1. Paragraph seven, subsection “b” of the settlement agreement outlined Husband's obligation as to the vehicle as follows:Husband shall have ownership and title to the 1998 Ford Explorer under the following conditions. The parties agree that Husband shall be required to refinance or assume the automobile note in his own name no later than sixty (60) days from the date of the execution of this Agreement. The parties agree that Husband shall have use and possession of the 1998 Ford Explorer while he is in the process of refinancing or assuming the automobile note in his own name. When Husband refinances or assumes the automobile note for the 1998 Ford Explorer in his own name, Wife agrees to execute any and all documents required at that time to effect transfer of title to and registration of the 1998 Ford Explorer to Husband. Husband will provide Wife with documentation confirming he has refinanced or assumed the automobile note in his own name within sixty (60) days from the date of the execution of this Agreement. After the execution of this Agreement, Husband agrees to assume and pay all indebtedness on said vehicle ․ and hold Wife harmless for any deficiencies, assessments, or money owed as a result of his failure or unwillingness to pay any present or future lien on the automobile․ Should Husband fail to refinance or assume the automobile note for the 1998 Ford Explorer in his own name within sixty (60) days from the date of the execution of this Agreement, then Husband shall grant and convey all of his right, title and interest in said 1998 Ford Explorer to Wife.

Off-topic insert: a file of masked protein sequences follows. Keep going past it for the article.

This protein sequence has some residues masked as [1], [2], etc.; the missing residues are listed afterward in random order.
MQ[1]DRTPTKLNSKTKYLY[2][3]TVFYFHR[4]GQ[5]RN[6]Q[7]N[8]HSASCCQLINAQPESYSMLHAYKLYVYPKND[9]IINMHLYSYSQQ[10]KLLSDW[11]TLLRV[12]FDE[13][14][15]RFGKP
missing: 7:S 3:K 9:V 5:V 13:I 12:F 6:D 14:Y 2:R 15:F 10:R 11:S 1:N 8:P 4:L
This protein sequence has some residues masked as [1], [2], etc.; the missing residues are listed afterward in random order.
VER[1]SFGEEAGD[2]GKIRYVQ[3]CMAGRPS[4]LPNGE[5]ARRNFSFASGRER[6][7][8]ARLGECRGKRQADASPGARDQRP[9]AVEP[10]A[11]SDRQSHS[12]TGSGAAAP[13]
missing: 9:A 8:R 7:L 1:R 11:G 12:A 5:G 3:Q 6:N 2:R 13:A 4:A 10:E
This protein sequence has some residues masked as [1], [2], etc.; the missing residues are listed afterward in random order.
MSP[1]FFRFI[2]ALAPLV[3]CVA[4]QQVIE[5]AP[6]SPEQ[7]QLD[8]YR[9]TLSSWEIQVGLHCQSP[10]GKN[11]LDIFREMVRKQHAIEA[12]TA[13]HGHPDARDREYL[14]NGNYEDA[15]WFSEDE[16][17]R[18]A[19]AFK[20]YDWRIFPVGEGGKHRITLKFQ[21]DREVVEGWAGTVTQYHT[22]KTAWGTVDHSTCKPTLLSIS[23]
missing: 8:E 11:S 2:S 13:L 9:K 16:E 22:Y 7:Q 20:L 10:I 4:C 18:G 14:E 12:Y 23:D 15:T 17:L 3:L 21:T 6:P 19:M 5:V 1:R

2. Paragraph four of the settlement agreement outlined Husband's obligation as to the former marital residence:Husband shall receive ownership and title to the residence [ ] under the following conditions. Husband agrees to refinance or assume the first and second mortgage associated with the residence into his own name within sixty (60) days of the execution of this Agreement. The parties agree that Husband shall have exclusive use and possession of the residence unless he vacates the residence. If Husband vacates the residence at any time prior to refinancing or assuming the first and second mortgage associated with the residence into his own name, he shall give Wife at least seven (7) days prior advance oral and written notice before he vacates the residence. If Husband vacates the residence at any time within sixty (60) days of the date of the execution of this Agreement, then the parties agree to list the residence for sale immediately.Husband agrees to assume and pay the indebtedness on the first and second mortgages associated with the residence ․ Husband agrees to hold Wife harmless for and fully indemnify Wife against any liability connected with the first and second mortgages.
3. After an initial payment of $12,500, the remainder of the contempt award is to be paid by Husband in monthly installments of $500.
4. Husband's argument that Wife had a duty to mitigate damages pursuant to OCGA § 13–6–5 is otherwise unpersuasive. Wife's “damages” in this case are injuries that occurred from Husband's nonpayment of the debts, (i.e., damage to Wife's credit, garnished wages), and not the debts themselves. The trial court did not order Husband to pay Wife's damages, but ordered him to pay the debts for which he was obligated to indemnify Wife under the express terms of the divorce decree.
All the Justices concur.